3.  You mail the medal from the race to the family of the veteran (that's why I'm suggesting marathons or triathlons, but I suspect even a military-themed race with a challenge coin will work).  Write a short note of gratitude/sympathy and that's that.

3a.  Apparently, there has been a lot of success with people telling volunteers at the end what they're doing (the pictures help), and you can often get a second medal from a volunteer if you really want to keep the one from the race.  I don't intend to ask for a spare medal, but I completely get why folks would do so.  It's perfectly understandable.

(update:  I ended up getting 2 medals at the MCM finish, because my Marine has a wife and living parents, so I didn't want to have to decide what to do with a single one)

4.  It's a simple act, but the families are greatly appreciative. Some put the medals in shadow boxes, others keep them in a safe place.

5.  Doing so continues to raise awareness of the plague our returning veterans face, and you don't have to pester friends or co-workers to donate money.

I'll be doing this both for the Marine Corps Marathon, and the Richmond Marathon.  Connect with this group and run to honor those who we've lost not to enemy fire, but despair.

Saturday, September 14, 2013

2013 Navy / Air Force Half Marathon Race Report . . .

. . . or, how I "cast my ego adrift," and just "glided" for a race.



The Navy / Air Force Half Marathon is done! 

I signed up for this race just after doing the 2013 Cherry Blossom, and thought it would be (1) a nice "check how I'm doing" type race pre-Marine Corps Marathon, and (2) it is very close to the CB10 course, which I both love, and is conveniently located near my home, which makes getting to the start an easy task (no need for bag check, get a little more sleep).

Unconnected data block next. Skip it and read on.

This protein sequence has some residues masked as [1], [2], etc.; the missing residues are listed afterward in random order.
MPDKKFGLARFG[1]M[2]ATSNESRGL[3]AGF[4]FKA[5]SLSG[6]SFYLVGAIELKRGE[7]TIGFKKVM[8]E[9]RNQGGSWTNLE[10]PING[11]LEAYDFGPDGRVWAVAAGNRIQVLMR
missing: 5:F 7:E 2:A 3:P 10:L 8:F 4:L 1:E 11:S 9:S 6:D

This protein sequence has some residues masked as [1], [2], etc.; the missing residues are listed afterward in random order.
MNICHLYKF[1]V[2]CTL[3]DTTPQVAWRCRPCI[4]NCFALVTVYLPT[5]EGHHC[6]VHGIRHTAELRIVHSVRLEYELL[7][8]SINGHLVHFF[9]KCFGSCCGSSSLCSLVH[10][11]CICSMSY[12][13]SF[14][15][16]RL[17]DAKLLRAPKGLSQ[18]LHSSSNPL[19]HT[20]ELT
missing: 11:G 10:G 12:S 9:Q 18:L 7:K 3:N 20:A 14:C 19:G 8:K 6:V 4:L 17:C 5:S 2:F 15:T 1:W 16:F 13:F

Packet pickup at Bolling AFP was smooth, although they were very strict about you having to bring a copy of your registration receipt (you can log into the website and reprint it), along with ID.  But, once there, the expo was minimally populated, and I had my race bib within minutes of arrival.

The race expo was small.  There was one table of a guy selling gear/Gu/etc, but it was enough for me, as his prices were fine.  So, the only task left was planning out how to race this.

I had a couple of problems:

1.  A tight(ish) hamstring from doing a lot of track work, and
2.  My ego.

I'm not used to doing races where I pay for the opportunity to run a race, and then DON'T give my all.  I wouldn't run VO2 max the whole time, of course, but I normally go hard, and go hard from mat to mat.  But, it made no sense for this race.

The trick HAD to be to see if all my summer long runs had helped any, and in particular if the downward performance I'd been noticing was related to hot weather or overtraining.  So, before the race had even started, I'd planned to fail.

"Fail," is an ugly word.  But I guess what I mean is that I was going to step on a starting race mat KNOWING I could demolish my old PR for a Half Marathon, and would CHOOSE not to do so.

But the thing is, I want a sub-4 hour marathon finish so badly, that it was time for my Ego to deal.

The (ship's) bells sounded, and off we went: